Uniffors


Pope Benedict goes to Cuba

Posted in Manuel Buencamino,Philip Gilmore Cartoons by uniffors on the March 30th, 2012

Pope Benedict went to Cuba for the 400th anniversary of the discovery of the statue of the Virgin of Charity of El Cobre, the Patroness of Cuba. Fidel Castro called on the Pope at the Vatican embassy in Havana after the Pope’s final mass at the end of his three-day visit.

Fidel asked the Pope about changes in Church liturgy and asked for a book “to help him reflect”. The two leaders discussed a wide range of topics that covered “the difficult world situation and the problems of mankind from a religious, scientific, and cultural point of view.”

The highlight of the meeting was Fidel popping the question:

page_19

The 2nd commandment

Posted in Manuel Buencamino by uniffors on the March 29th, 2012

In his column in the Philippine Star today, former senator Ernesto Maceda who is celebrating his 77th birthday, wrote:

    “I thank God for giving me 77 years of a meaningful life in the service of God, country and people.”

Maceda, God, and public service, all in one sentence.

The second of the Roman Catholic Ten Commandments says:

    “Thou shalt not take the name of the LORD thy GOD in vain.”

Wala lang.

A classmate’s disappointment with CJ Renato Corona

Posted in Brownman's Posts by uniffors on the March 27th, 2012

Circulating in social media is a letter from a classmate of Chief Justice Renato Corona. Rene Santayana and Renato Corona were in the Ateneo 1962 elementary and 1966 high school graduating classes. Santayana wrote to his class e-group after he received an e-mail on the Newsbreak exposé regarding Corona’s embellished academic achievements. (Read in Rappler.com “Corona lied about academic honors?”)

An Atenean from a later batch summed up Santayana’s letter as a ” message that reflects the dilemmas that we face when we have to choose between doing good and protecting erring kin, friends, and classmates. In Philippine society, the greater good is subsumed to loyalty to the family, the class, the tribe, the fraternity, the organization.”

Below is Mr. Santayana’s letter to his classmates:

    Dear classmates, 
     
    The attached email (the Newsbreaak exposé) caught my eye because of its attachments (Corona’s academic resumé submitted to Malacañan in 1992 when he worked for the Ramos administration; a screen grab of Corona’s resumé in the Supreme Court website prior to its alteration in March 14, 2010; Ateneo commencement programs from grade school, high school, college, and college of law) and so I decided to briefly drop a line to this forum.  I imagine there is a great deal of ‘talk’ about the on-going impeachment proceedings which is why I am forwarding this to the Yahoo group. 
     
    Many of the attachments in this email will be familiar to you. Certainly, they were to me.  The heavy hitters in our batch were Edjop (Edgar Jopson), Bobby Jayme, Rhett Pleno, Jacques Schnabel, Inggo Diaz, Chito Gomez, Louie Hernandez, Dari Pagcaliwagan, and Benito Diaz.  I never saw nor do I recall the name of Corona having stood out in any honors list during our years in the Ateneo.  Do you?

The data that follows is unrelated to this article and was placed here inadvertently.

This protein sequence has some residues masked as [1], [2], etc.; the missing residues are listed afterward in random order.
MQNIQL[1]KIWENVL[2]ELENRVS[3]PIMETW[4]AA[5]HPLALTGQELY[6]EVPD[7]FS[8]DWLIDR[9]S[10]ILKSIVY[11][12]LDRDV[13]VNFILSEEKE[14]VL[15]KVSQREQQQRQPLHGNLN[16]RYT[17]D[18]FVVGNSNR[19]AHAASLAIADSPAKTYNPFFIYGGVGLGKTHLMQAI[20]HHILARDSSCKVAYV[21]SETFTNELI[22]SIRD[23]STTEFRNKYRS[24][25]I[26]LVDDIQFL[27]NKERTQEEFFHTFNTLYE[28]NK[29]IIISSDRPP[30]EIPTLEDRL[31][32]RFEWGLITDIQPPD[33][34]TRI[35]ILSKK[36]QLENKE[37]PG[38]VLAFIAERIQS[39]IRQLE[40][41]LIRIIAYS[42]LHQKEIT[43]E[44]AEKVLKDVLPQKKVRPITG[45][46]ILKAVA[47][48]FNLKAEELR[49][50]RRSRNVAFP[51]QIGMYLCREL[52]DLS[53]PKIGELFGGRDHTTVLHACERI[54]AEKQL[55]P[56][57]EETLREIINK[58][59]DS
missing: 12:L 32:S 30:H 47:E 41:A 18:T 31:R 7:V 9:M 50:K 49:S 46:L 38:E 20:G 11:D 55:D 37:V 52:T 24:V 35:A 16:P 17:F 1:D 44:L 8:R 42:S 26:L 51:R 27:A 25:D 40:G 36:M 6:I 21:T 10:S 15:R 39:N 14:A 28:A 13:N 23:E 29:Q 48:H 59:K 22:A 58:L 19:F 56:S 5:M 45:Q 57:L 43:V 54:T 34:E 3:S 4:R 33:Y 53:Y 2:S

The point is … why lie about it?  There are more than a hundred of us classmates – surely a large number will recall what really transpired in school?  What a blatant display of arrogance and contempt!  This I take personally because it touches me and it violates whatever small personal unsullied space I can still cling to in this life.  I cannot stand idly by and allow myself to be made complicit in this. 
     
    If we cannot trust a man in small things, how can we trust him in big things?  Grade school and high-school … who still includes those in a professional resume anymore?  Frankly, it’s not even worth mentioning, much less lying about.  Yet, some people choose to fabricate and weave untruths … and use it for self promotion.  Anyone who can lie about such small things can lie about anything – yes, even the biggest things. 
     
    In this particular instance it is very difficult to show any support even for a classmate, unless you are prepared to compromise your own principles.  Personally I was reserving judgment and waiting for events to unfold.  It seems the wait is over.  This is an issue we are all familiar with.  This has nothing to do with Malacanang, nothing to do with the Senate, nothing to do with politics.  It has everything to do with principle, character and integrity. 
     
    Regardless of the outcome, this early Rene Corona himself has shown me that he is unworthy of his position – or any other responsible position.  The cumulative weight of all those petty lies and belabored half-truths is crushing and it leaves him bereft of any moral ground to stand on.  He should just admit his guilt, resign immediately and hang his head in shame. 
     
    It’s 2:17 in the morning.  More than 5 hours have gone by and still I cannot bring myself to press the ‘send’ button.  In the end I realize that I will have to – or suffer the loss of my own principles. But that does not make it any easier.  What an utter disappointment!  For all of us.

Before the long break…

Posted in Philip Gilmore Cartoons by uniffors on the March 24th, 2012

page_23

page_3

page_4

Green taxation

Posted in Brownman's Posts,Economic Affairs by uniffors on the March 22nd, 2012

Green Taxation
by Filomeno S. Sta. Ana III
 
Green taxes, and we use the term in the broader and liberal sense to include user charges, are an essential component of a green economy. Green taxes perform three important functions, namely:
 
1.     They generate significant revenues, which contribute to financing development, promoting equity, and maintaining macroeconomic stability.

2.     They correct for the external costs of market failure.  Specifically we refer to failure to capture the full costs of economic activities, including consumption that damage the environment or threaten the wellbeing of future generations. The taxes capture (or internalize) the full costs of the negative effects or spillovers.